...Jenny approached him with a plan: Laura was going to come to stay with them for a while, and the five of them [including their two kids] would try living together.

“I had two thoughts,” Nielson says, revisiting that moment. “The first was, ‘Holy shit, I I’m fucked. I’m no match for this girl.’” His second: “‘This is fate. This is what I’m supposed to be doing. If this is the end of my marriage, then this will be the album that documents it. There are a million ways for this to go wrong for my life — but there’s no way for this to go wrong for me artistically, as long as I keep my eyes open and I’m brave.”

Nielson says what followed was like “a crazy awesome dream.” The three of them bonded almost immediately, and the kids, whose response was always a major concern, took to Laura just as quickly. “‘Let’s do this forever, this is the ultimate state of being,’” he remembers thinking, that first week they were all together.

Ruban Nielson in his basement studio in Portland. (Photo by Leah Nash).

...After those first few weeks together last May, the relationship between Jenny, Laura, and Nielson began to show signs of strain. As a relative newcomer, Laura couldn’t help but feel excluded when faced with the history and understanding that Nielson and his wife had developed over more than a decade together. But some mornings, Jenny would wake up to the sound of her husband and Laura on the couch, laughing and binge-watching a television show that they started without her. Talking about his own insecurities, Nielson says, “They would discuss something feminist, and I would just sit there, like, ‘Well, I think men are shit, too, but I’m the man in the room.’” For days, he would sulk around the house while Jenny and Laura carried on, toiling in the basement rather than confronting them both with his feelings. “Think about the two most serious relationships in your life so far, and then experiencing them simultaneously,” he tells me. “It makes you wonder: How much can a human being deal with emotionally? How well-adjusted are you?”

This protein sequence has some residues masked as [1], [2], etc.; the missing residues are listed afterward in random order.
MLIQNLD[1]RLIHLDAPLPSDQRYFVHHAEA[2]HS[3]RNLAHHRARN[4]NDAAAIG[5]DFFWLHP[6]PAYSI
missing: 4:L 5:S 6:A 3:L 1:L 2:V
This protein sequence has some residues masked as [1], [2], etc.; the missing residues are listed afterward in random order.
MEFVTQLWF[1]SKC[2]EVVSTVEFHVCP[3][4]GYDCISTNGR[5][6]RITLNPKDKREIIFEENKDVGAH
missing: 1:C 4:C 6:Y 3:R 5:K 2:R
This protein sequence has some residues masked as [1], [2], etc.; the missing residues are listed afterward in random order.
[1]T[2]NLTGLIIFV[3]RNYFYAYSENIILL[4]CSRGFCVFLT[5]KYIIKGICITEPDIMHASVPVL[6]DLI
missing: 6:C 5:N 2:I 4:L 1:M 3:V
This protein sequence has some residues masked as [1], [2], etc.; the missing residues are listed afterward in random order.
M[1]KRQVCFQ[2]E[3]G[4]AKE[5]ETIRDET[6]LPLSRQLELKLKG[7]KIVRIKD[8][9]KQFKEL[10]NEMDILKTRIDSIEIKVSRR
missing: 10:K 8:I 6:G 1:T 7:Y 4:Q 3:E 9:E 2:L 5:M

All of it made its way into the music, just as he had planned. In August, Laura’s tourist visa expired and she was forced to leave the States until she could obtain another. For six weeks, Nielson and his wife pined for Laura as she worked on a project in the Peruvian rainforest, while also trying to carry on with their lives....

When Laura returned in September, unannounced, Nielson was committed to the idea of continuing the relationship. They all took trips together and celebrated Halloween with the kids. They told their neighbors and close friends in Portland, a few of which reacted unfavorably, out of fear....

Shortly after last Christmas, as Laura’s visa expired again, her attempts to renew it were denied and she was forced to leave once more — this time indefinitely....

When the kids ask about Laura now, Nielson and Jenny tell them that she was forced to leave. “It just got suspended in no man’s land,” Nielson says of the relationship. “It’s brutal. The reason why she’s not here is out of our control, but we’re trying not to be maudlin about it. It’s hard to say that you’re sad because there are only two people in love now instead of three. But we were all in love. It was a real thing. It worked. I’m more alive now because of it.”...

Read the whole article (May 12, 2015), with links to more of Nielson's music.

The article got him a short writeup in newspapers in New Zealand, where he grew up and used to play in the Mint Chicks.